I love when Shipka articulates the value and importance of asking students to determine the purpose and context of the work they produce and the action steps to get there. As Shipka says, familiar and straightforward objectives can be accomplished in a variety of ways–why limit students with a list of nonnegotiable steps? Having students explain in writing why they made the choices they did is also key to the process and a smart way of reinforcing alphabetic writing in the service of a larger goal. Shipka also makes a convincing argument for the benefits of asking students to articulate their goals and processes explicitly. She notes that the expectation of producing such highly detailed accounts discourages students from producing rushed/thoughtless responses to tasks.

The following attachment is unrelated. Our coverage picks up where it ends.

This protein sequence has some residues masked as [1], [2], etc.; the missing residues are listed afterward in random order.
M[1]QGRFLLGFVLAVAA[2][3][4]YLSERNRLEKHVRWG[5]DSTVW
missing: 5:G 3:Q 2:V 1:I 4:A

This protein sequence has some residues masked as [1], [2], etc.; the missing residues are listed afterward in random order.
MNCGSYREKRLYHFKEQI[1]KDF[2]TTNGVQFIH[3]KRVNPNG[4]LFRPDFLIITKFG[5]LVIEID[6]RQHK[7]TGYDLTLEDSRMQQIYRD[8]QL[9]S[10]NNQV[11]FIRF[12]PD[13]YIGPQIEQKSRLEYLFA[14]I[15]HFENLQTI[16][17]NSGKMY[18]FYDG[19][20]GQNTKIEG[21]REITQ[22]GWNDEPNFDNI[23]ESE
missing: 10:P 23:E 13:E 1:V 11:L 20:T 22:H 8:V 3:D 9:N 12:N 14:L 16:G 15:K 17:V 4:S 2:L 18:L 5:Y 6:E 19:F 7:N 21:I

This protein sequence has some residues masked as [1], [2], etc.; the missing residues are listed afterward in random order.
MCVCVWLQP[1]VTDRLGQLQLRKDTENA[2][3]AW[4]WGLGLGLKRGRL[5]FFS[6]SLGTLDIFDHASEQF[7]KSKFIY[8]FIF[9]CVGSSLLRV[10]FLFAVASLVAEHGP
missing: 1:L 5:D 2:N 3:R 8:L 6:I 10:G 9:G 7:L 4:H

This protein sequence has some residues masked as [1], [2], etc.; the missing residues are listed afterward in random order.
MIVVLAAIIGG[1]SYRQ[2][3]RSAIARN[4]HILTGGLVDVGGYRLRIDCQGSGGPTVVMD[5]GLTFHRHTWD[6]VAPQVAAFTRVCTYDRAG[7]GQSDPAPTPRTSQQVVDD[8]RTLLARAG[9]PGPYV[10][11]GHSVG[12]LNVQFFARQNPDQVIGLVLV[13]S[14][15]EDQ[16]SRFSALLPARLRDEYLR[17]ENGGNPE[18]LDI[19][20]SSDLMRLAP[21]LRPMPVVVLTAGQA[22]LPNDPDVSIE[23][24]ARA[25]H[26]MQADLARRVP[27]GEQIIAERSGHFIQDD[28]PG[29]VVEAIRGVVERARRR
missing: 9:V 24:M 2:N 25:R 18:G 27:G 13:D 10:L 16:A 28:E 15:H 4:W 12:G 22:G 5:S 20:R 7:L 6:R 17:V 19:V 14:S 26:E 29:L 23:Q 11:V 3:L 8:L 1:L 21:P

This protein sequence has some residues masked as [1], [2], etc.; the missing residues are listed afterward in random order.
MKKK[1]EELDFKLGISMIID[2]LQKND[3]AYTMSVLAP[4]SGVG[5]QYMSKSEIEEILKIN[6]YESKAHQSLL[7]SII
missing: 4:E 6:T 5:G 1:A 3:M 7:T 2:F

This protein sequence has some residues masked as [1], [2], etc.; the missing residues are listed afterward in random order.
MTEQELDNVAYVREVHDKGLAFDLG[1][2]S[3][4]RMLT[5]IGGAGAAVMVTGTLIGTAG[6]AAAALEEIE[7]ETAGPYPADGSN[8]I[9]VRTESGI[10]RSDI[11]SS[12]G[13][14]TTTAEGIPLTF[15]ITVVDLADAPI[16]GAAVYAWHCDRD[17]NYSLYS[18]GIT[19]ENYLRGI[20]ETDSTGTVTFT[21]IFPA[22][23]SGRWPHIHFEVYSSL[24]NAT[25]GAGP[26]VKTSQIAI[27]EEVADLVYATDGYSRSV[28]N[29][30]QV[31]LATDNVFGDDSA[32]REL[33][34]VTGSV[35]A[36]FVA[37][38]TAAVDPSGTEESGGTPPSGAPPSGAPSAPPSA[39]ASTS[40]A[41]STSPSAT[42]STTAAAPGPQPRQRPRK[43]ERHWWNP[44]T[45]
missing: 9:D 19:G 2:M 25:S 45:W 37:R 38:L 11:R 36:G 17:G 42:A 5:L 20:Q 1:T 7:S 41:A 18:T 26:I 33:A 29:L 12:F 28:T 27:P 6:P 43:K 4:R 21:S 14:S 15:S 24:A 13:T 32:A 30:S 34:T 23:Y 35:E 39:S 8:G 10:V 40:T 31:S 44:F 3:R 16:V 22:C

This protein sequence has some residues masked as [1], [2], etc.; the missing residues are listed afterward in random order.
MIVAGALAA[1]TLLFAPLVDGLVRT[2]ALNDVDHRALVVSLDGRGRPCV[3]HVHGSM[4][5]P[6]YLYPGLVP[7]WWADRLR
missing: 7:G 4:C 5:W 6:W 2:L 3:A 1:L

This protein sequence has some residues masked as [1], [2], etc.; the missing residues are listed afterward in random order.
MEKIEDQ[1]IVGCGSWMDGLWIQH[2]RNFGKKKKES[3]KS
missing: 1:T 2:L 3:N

I’ve been visiting a lot of museums in Santa Fe recently, and I am able to understand and value pieces that come with a description of what the author was trying to accomplish with their work so much more than the pieces that come with just a title. Of course, part of the experience of looking at art is the effect that the piece has on the audience, regardless of the artists’ intent, but I always find it helpful and more interesting to know what they were trying to communicate because then I can think about the degree to which they were successful. Similarly, Shipka points out that by asking students to write up their goals, choices and processes, instructors can frame their responses to students’ work in efficient, purposeful, and constructive way (291). I know from my own teaching experience that even with purely alphabetic writing, it would often be helpful if students defined for me upfront what their goal is so that I can respond appropriately in my feedback. Often, I feel that I can give better feedback to students who have met with me during office hours because I know what their general idea was and how well they did or didn’t succeed in communicate that, versus trying to guess.